Wednesday, December 08, 2021

i guess that's why they call it the blues

They are not Elton John.

The Mexican musicians who provide the soundtrack for days at the beach.

And that is a good thing. Though they do delve into the unfortunate pop music genre now and then (after all, the crowd that knows what it likes and likes what it knows often need a nostalgic nudge to loosen up wallets), the local street musicians in Melaque and Barra primarily stick to a more traditional playlist. A Mexican traditional playlist.

I am no expert on traditional Mexican music. On a good day I can tell the difference between norteño and ranchera. And I will often even get that wrong.

The street musicians appear to do the best business on the sand. Making them beach, instead of street, musicians, I suppose. Either solo or in a group, they will approach a table of tourists on the beach and settle on a price. The musicians will then launch into the equivalent of a sandy Altamont (without the annoying presence of the Hells Angels).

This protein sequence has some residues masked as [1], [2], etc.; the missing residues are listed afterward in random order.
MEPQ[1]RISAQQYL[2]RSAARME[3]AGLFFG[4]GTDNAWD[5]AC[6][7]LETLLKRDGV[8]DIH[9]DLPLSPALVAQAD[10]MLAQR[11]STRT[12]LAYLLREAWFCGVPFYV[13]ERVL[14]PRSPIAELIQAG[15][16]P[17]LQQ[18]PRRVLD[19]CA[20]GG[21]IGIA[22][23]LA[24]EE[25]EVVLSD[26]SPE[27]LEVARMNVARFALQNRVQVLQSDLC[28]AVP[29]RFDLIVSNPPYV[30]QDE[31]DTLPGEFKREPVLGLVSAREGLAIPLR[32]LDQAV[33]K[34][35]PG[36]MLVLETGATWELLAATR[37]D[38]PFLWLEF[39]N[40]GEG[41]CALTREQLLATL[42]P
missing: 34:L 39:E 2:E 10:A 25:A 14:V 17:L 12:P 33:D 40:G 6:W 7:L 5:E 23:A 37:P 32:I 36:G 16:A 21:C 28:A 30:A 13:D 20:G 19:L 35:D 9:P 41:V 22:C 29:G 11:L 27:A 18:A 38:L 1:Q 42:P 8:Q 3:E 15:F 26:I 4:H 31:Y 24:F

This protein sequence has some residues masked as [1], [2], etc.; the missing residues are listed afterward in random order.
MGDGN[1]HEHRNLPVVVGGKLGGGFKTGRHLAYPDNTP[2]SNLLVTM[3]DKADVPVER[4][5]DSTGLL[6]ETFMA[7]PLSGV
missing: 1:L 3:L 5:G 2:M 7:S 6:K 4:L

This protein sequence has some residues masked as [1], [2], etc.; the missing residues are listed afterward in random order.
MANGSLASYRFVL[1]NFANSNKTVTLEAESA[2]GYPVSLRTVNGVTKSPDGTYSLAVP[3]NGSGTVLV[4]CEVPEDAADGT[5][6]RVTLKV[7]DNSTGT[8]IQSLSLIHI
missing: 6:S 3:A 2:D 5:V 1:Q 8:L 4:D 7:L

To me, each tune is new. It is quite obvious that is not the case with the Mexican tourists that are being serenaded.

They raise their voices with the same spirit of Boy Scout campfire singing. Boisterous. Loud. In multiple keys.

But always joyous. If there is a better time to be had than burning a marshmallow over a fire in the Oregon high desert, it is singing a song on the beach about how your grandfather died fighting at the side of Pancho Villa during the Revolution.

And the guy in the photograph? He is part of a five or six-man band that regularly performs on the beach in Melaque. I saw him walking down the street with his bass the other day. My paparazzi spirit kicked in as I stalked him for several blocks. The incongruity was enticing. And I gave in.

He was commuting to work to share a bit of Mexican musical tradition with the beach trade.

To evoke a few bittersweet tears with lyrics that would find easy company with those of Muddy Waters.

Sharing the blues.

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